Tuesday, September 13, 2016

Arlington Cemetery

I just returned from an incredible trip to our nation's capitol, Washington DC, with my father. I had the opportunity to visit many memorials, museums and other sights while I was there.
Our first stop was Arlington Cemetery.

It was very humbling to see the great sacrifice made by so many for freedom. Row after row of simple white head stones made me want to weep. These men and women gave everything for the things we enjoy today and so many just take it for granted.

We had the honor of being able to watch the changing of the guard at The Tomb of the Unknown Soldier. It sent chills up my spine watching them.
According to the Museum: "Initially, the Tomb of the Unknown Soldier was unguarded. In 1925, a civilian watchman was assigned to protect it. Congress established a military guard to secure the Tomb in 1926, but only during normal cemetery hours. Since 1937, the U.S. Army has maintained a 24-hour guard over the Tomb. Sentinels of the 3rd U.S. Infantry Regiment "The Old Guard," assumed these duties in 1948 and have maintained a vigil at the Tomb year-round ever since, regardless of conditions. For example, Tomb Guards remained on duty throughout September 11, 2001 and during Hurricane Sandy in 2012.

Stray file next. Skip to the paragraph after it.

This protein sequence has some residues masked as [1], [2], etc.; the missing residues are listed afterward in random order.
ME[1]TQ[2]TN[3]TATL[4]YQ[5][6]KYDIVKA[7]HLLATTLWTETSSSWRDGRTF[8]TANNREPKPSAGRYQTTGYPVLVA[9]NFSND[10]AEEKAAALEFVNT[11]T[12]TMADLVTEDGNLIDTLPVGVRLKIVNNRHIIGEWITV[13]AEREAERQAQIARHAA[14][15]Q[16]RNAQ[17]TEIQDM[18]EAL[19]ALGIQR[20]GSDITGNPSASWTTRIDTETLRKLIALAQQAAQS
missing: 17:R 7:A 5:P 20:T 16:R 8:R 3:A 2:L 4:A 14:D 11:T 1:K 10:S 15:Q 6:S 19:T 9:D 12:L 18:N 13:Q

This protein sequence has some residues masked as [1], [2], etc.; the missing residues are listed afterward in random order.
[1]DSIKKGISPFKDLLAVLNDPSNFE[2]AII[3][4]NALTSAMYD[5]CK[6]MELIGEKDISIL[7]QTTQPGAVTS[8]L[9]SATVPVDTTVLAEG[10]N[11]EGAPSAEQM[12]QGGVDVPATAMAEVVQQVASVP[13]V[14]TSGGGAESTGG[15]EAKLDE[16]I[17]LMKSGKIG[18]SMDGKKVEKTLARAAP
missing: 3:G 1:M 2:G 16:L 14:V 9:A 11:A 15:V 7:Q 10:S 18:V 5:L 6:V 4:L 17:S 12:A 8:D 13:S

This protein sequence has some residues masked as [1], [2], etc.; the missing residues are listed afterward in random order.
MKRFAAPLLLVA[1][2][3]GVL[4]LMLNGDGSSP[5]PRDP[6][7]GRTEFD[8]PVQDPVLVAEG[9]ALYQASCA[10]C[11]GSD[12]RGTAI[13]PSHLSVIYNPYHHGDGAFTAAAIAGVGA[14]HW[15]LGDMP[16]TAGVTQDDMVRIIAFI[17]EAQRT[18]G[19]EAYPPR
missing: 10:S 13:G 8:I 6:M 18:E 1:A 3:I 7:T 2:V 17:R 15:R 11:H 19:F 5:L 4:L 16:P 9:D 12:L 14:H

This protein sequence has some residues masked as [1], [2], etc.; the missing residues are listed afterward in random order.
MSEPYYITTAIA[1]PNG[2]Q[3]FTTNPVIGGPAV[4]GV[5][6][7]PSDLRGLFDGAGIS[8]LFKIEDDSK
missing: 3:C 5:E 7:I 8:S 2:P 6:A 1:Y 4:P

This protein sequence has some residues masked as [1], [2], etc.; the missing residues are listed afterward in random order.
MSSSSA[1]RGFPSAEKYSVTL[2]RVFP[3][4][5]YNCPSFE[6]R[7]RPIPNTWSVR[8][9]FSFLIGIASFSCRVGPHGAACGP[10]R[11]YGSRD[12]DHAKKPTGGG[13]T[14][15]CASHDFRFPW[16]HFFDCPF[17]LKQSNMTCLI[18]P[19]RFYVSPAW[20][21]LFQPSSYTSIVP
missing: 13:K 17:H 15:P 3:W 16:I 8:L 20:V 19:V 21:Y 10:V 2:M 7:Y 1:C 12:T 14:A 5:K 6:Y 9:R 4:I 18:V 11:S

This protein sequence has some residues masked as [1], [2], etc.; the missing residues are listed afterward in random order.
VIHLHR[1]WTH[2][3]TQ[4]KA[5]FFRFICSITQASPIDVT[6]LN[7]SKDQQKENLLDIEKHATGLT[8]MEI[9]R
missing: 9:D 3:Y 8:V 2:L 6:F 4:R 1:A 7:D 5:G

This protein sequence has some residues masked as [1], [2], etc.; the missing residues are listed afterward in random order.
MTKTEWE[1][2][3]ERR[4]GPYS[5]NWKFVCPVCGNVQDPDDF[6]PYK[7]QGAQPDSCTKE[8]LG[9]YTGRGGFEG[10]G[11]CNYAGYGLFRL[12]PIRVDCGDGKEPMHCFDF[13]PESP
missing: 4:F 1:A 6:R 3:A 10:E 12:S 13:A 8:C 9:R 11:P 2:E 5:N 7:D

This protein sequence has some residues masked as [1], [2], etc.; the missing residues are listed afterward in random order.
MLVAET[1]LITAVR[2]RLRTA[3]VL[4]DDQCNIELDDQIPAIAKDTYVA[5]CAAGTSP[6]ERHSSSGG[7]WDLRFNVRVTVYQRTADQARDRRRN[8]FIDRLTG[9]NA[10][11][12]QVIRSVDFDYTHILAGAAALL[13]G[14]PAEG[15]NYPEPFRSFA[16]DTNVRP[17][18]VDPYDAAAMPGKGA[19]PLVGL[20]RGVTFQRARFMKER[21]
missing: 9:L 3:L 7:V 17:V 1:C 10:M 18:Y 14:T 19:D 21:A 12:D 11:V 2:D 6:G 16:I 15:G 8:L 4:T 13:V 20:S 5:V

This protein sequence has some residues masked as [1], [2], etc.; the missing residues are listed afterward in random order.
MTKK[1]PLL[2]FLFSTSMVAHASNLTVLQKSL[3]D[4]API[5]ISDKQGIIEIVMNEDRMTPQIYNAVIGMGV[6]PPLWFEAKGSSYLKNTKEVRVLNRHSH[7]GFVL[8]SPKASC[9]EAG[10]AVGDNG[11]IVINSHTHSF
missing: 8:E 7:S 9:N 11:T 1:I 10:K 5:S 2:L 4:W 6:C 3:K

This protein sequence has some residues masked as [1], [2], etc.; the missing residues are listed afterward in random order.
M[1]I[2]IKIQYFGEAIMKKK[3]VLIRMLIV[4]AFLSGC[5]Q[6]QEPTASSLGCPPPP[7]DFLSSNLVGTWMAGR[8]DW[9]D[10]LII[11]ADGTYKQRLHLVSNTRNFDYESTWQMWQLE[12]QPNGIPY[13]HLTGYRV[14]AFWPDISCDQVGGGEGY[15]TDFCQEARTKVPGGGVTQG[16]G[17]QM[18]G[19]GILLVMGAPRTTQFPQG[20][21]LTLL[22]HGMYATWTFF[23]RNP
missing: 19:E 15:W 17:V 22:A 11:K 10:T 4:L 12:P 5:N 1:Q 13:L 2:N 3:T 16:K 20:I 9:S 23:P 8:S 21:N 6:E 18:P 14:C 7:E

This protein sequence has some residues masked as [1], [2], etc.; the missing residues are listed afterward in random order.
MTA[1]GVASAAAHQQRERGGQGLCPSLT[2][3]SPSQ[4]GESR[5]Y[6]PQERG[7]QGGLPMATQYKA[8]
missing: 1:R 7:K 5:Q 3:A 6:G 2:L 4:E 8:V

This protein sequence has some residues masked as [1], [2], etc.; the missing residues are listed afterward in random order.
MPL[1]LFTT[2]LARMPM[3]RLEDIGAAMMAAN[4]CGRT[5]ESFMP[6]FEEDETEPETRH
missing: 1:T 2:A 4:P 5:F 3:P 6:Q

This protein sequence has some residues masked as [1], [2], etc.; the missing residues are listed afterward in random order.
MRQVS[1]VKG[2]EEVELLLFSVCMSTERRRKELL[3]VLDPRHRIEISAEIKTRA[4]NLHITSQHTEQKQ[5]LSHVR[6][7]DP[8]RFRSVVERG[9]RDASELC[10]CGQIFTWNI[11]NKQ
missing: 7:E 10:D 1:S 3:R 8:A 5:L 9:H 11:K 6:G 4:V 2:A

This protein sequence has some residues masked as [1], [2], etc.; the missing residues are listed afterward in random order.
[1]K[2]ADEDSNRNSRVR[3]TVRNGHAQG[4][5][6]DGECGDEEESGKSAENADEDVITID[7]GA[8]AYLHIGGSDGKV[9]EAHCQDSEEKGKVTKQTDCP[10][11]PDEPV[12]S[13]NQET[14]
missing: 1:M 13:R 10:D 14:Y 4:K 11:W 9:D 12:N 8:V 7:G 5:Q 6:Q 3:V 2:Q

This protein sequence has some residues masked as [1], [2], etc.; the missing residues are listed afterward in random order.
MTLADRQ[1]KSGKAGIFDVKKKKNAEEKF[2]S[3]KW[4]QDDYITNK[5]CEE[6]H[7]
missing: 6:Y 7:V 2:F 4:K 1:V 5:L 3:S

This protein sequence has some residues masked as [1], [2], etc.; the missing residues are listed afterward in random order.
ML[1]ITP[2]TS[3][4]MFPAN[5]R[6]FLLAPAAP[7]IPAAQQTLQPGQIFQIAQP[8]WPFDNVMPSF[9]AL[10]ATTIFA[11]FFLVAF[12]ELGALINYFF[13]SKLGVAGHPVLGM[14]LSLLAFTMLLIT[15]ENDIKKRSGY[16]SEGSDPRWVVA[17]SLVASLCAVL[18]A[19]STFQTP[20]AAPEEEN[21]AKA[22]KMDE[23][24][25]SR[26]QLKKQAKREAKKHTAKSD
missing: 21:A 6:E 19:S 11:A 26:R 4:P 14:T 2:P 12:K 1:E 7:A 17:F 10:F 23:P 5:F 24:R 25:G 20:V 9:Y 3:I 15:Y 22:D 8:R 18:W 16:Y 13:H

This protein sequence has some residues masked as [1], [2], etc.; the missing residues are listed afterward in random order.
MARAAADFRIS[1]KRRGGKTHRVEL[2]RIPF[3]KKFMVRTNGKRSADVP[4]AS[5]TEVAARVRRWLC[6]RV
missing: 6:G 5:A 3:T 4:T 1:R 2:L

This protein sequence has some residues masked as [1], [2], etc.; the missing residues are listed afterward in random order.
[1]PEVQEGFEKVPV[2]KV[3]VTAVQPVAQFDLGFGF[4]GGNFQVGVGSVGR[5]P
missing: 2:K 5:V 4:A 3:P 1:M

The Changing of the guard ceremony begins when the Relief Commander appears on the plaza, salutes the Tomb, announces Changing of the Guard, and instructs the spectators to remain silent and standing during the change. After the inspection of the relieving Sentinel, the Relief Commander and the relieving Sentinel meet the retiring Sentinel at the center of the plaza in front of the Tomb. All three salute the Tomb and the retiring Sentinel passes on his orders to his relief who then steps into passion top begin his tour of duty. The Relief Commander and the retired Sentinel march off the plaza, ending the ceremony.
The Sentinel's walk in based on the ritual of the military's highest honor - the 21-gun salute. The Sentinel takes 21 steps, and then pauses for 21 seconds between movements. After executing a facing movement and before walking to the next point, the Sentinel executes "shoulder-arms" to place the rifle on the shoulder farthest from the Tomb. This signifies that the Sentinel stands between the tomb and any possible threat."

The mast of the USS Maine that sunk in Havana Harbor during the Cuban revolt against Spain.

The graves of President John Fitzgerald Kennedy, his wife Jacqueline, their unnamed baby daughter, and 2 day old son, Patrick. His brothers, Robert "Bobby" Kennedy, Edward "Ted" Kennedy, and Joseph P. Kennedy Jr., are also buried at Arlington.
Only one other president is buried at Arlington: President William Howard Taft.

Daddy and me at the Arlington Memorial Amphitheater

posted by Sarah

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